# home game poker dispute

H

#### hotsauce

##### Rising Star
Bronze Level
in my weekly home game we play a game called low in the hole in a 7-card format. the player in question had the ace of spade and two fours in the hole. the basic rules of poker state an ace can be low in a straight. we also have a house rule stating aces can be used low in all situations (e.g.
low card in the hole). at the showdown the player in question flips his
cards and declares his two fours low and therefore wild. he matches his
two fours with the 3 and 5 of spades and use his hole ace of spades to declare a straight flush. half the table maintains he has an ace high flush
only saying he could not use the ace low after declaring the fours low the
rest maintain the right to use an ace low in a straight is a basic poker rule and not "declared" just always an option.

#### Jack Daniels

##### Charcoal Mellowed
Silver Level
The simplest logical answer is that he has an A high flush, not a straight flush. Allowing an A to high or low is fine but it is still a declaration (whether overt or not). The moment he claimed that the fours were his lowest down cards he declared, by default, that his Ace was going to be used as a high card. Therefore he cannot then subsequently use the Ace as his low card for the straight flush.

#### smd173

##### Cardschat Elite
Silver Level
"we also have a house rule stating aces can be used low in all situations"

If this is the house rule, then he made a straight flush. All means all. So he had no reason to declare the Ace as low.

#### Jack Daniels

##### Charcoal Mellowed
Silver Level
"we also have a house rule stating aces can be used low in all situations"

If this is the house rule, then he made a straight flush. All means all. So he had no reason to declare the Ace as low.
Regardless of house rule, the Ace cannot be both high and low in one hand. It is one or the other for any particular hand. Otherwise you'd get people calling wrap-around straights (QKA23) as legit because the A is both high and low. The game requires that a low card declaration be made, and those declarations are binding. Because the declaration comes immediately before the showdown (during construction of the final holding), any rule of high/low card use is superceded by that declaration. So at showdown, when "cards read", that A was high by implied declaration (e.g. because he declared the fours to be the lowest holding in his down cards, the A in his down cards must be high, because if it was low, then it would the be the lowest card in his hand which we know it isn't because he declared the fours to be the lowest.).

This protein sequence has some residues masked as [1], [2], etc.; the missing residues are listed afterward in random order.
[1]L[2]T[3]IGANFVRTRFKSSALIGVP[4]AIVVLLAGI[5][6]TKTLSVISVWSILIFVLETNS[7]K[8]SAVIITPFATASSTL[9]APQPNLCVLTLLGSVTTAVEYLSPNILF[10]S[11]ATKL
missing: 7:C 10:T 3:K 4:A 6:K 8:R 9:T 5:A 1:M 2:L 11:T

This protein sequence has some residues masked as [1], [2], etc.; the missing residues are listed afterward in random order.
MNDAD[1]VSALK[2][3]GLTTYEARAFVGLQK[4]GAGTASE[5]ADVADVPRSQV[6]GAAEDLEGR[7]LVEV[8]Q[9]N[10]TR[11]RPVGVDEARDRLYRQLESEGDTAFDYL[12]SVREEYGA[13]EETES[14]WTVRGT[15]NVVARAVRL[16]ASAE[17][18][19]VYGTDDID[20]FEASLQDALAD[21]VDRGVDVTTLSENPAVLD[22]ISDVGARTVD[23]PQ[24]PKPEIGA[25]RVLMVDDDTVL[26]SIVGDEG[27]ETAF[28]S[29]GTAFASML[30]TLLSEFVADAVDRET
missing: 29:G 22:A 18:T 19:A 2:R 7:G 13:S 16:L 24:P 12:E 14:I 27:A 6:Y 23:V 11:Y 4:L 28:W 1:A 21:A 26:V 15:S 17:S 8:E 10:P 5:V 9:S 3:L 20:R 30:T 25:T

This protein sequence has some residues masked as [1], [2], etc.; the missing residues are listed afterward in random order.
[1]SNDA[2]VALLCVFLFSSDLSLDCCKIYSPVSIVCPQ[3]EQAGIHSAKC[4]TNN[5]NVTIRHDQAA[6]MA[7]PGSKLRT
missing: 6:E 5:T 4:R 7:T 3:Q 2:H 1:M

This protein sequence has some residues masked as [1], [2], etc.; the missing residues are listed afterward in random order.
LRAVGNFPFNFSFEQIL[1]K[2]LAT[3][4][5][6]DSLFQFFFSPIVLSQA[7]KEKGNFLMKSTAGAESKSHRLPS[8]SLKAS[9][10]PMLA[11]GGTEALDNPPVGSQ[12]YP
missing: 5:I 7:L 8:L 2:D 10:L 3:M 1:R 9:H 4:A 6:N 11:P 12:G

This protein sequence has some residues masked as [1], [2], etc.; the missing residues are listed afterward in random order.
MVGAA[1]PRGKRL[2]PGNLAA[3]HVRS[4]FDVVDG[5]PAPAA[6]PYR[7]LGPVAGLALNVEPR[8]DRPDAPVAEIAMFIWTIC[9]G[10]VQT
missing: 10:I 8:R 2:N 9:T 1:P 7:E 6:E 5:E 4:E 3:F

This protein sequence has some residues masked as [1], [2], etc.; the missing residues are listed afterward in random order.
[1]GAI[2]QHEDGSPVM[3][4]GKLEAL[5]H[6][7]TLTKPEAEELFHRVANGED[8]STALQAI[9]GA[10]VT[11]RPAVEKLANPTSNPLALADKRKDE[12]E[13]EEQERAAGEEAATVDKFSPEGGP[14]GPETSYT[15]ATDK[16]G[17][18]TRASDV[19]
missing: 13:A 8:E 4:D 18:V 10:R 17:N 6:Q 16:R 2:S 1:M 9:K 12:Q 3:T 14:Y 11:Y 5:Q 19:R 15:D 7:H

And all of this is exactly why wild cards suck. I've lost hands at goofball dealer call it home games when I held a natural straight flush and some goofball had a pair plus three wild cards for five of a kind. LOL

H

#### hotsauce

##### Rising Star
Bronze Level
thats the point. you're not "declaring" the ace anything, rather just
using it in one of its capacities. in the "ranking of hands" straight run
from ace to ace. high or low. if the ace of spades had been an up card
he would not have "declared" it low and used it. it is just simply usable
in that way.

#### Jack Daniels

##### Charcoal Mellowed
Silver Level
Understood. But this isn't about up cards, it is about the game's specific rule that you must declare which of your down cards is the lowest. If he declares the four to be the lowest of his down cards, then the A must be higher, ergo the A is indirectly defined as high. It's double dipping to allow the A to be low after saying that it wasn't because you wanted two wild cards.

Guess you have a new/modified rule for your dealer makes it up as they go along games.

H

#### hotsauce

##### Rising Star
Bronze Level
remember, he didn't use the ace as his low. it wasn't being used as a wild card. just as its capacity as an ace.

#### Jack Daniels

##### Charcoal Mellowed
Silver Level
remember, he didn't use the ace as his low. it wasn't being used as a wild card. just as its capacity as an ace.
Huh?

You said he wanted a straight flush with his As, 3s, and 5s and his two wild cards. This is a wheel and by definition the A is being used as a low value (in its capacity as an A).

#### DaveE

##### Solvem probler
Project Moderator
I used to play lot's of home games with wild cards involved. JD is right.
Look at it this way, your ace can be used as a "1" or a "14", when it comes to straights (where J is 11, Q is 12, K is 13). If you are going to use the A as a "1", your 4's are no longer wild as they're not your low cards. By declaring a 5 high straight flush, You can't have it both ways.